One off regulation doesn't appear to have the same public impact if changes are made (EPA, SEC).  

              At least I believe that is the thought...

              "Just today, Senator McCain offered up the oldest Washington stunt in the book - you pass the buck to a commission to study the problem." Sen. Barack Obama

              by justmy2 on Mon Feb 22, 2010 at 07:39:40 AM PST

              [ Parent ]

        •  your conclusion does not follow from your premise (0+ / 0-)

          As it happens, DHHS now runs the largest insurance plan in the country, Medicare, with the highest "medical loss" ratio and customer satisfaction in the land. This is the administratively successful, fiscally responsible reality. There's nothing at all theoretical about it.

          " unfortunately, insurers compete mainly by trying to excel in the art of denying coverage to those who need it most" - Paul Krugman

          by output on Mon Feb 22, 2010 at 07:55:59 AM PST

          [ Parent ]

          •  It does (0+ / 0-)

            My question was in response to the notion that a PO managed by HHS would be a good idea, but insurance price regulations under HHS would be a bad idea because they could be manipulated.

            There's a dissonance that needs to be addressed.  

            People don't get up in the morning and ask, Do I want single-payer or managed competition? Wellstone

            by otto on Mon Feb 22, 2010 at 08:13:11 AM PST

            [ Parent ]

            •  you said, (0+ / 0-)

              If regulation of the system doesn't mean anything because insurers can rig the game, then how in the world could we be expected to think that the PO would do any better under the direction of the HHS?

              in essence, what i understand you to ask is how a board convened under the auspices of HHS is too weak to regulate private premiums, how can HHS, in providing insurance, avoid the corrupting influence of the industry.

              no one said that regulatory boards are inherently manipulable. they are saying that this particular one is. what i said was that DHHS has a track record of successfully administering an insurance plan (a PO, really), and that it does not follow that creation of a sham regulator would alter that plan, or upset the effects of competition and supply and demand.  

              " unfortunately, insurers compete mainly by trying to excel in the art of denying coverage to those who need it most" - Paul Krugman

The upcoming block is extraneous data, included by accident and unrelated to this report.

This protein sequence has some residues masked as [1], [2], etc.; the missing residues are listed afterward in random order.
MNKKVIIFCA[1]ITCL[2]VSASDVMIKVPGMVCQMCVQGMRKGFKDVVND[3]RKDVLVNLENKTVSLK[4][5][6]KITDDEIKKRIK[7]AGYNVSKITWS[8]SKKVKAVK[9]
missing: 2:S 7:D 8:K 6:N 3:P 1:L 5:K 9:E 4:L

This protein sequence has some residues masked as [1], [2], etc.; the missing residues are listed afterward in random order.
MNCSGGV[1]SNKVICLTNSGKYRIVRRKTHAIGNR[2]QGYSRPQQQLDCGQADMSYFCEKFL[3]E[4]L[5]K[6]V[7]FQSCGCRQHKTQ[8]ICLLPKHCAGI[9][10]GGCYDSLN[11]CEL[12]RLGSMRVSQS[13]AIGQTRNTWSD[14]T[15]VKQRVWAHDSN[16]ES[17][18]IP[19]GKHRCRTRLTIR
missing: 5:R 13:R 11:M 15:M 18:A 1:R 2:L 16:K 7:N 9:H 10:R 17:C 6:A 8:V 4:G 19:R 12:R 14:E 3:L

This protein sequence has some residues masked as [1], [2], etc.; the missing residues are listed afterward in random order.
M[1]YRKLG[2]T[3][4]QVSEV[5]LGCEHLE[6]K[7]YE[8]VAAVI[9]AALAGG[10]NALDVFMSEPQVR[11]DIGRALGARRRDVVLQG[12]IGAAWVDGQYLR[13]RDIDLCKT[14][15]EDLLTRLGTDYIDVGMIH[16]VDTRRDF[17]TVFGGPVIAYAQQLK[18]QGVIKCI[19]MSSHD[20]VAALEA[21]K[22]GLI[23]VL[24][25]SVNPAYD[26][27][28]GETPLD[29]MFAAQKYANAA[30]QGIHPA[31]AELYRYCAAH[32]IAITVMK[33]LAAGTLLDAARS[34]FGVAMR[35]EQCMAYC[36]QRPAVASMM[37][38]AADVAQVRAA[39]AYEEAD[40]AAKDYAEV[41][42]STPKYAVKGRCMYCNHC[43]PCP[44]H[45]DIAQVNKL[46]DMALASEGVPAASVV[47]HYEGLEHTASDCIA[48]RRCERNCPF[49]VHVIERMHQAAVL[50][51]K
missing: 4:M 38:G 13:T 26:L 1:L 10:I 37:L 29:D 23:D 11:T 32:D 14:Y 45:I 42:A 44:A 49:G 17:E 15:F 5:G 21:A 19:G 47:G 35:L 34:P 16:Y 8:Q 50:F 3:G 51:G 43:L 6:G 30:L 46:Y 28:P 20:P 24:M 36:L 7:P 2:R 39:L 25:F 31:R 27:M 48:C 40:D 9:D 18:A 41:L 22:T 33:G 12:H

by output on Mon Feb 22, 2010 at 08:39:12 AM PST

              [ Parent ]

      •  the point is not to get their votes (0+ / 0-)

        the point is to use their united opposition to everything  obama says against them, in this case forcing them to stand in favor of rate increases. of course they will still be opposed to it, but if you make them take the unpopular road while they are doing it, you give cover to democrats who will need to go it alone.

    •  no one is saying that *all* regulatory (0+ / 0-)

      schemes are hard-wired to fail; only that this one seems to be. in fact, it sounds to me rather like an advisory body, not  (even) a (toothless) regulatory one.

      " unfortunately, insurers compete mainly by trying to excel in the art of denying coverage to those who need it most" - Paul Krugman

      by output on Mon Feb 22, 2010 at 07:51:48 AM PST

      [ Parent ]

      •  i know no one is saying itq (0+ / 0-)

        but the question is still unanswered. if commissions can't control costs their designed to control becuase industry or their allies are set up as the oversears, what makes anyone think that the PO won't be vulnerable to the same problems? I can easily see the PO set up to fail once industry allies get themselves into position to appoint its managers.

        •  not sure what kind of public option (0+ / 0-)

          I can easily see the PO set up to fail once industry allies get themselves into position to appoint its managers

          you're proposing here. the most obvious means of establishing a PO is medicare. and the notion that a sham commission will have no effect on premium prices has nothing to do with whether DHHS can manage a health plan -  they already do.

          " unfortunately, insurers compete mainly by trying to excel in the art of denying coverage to those who need it most" - Paul Krugman

          by output on Mon Feb 22, 2010 at 09:34:18 AM PST

          [ Parent ]

Subscribe or Donate to support Daily Kos.

Click here for the mobile view of the site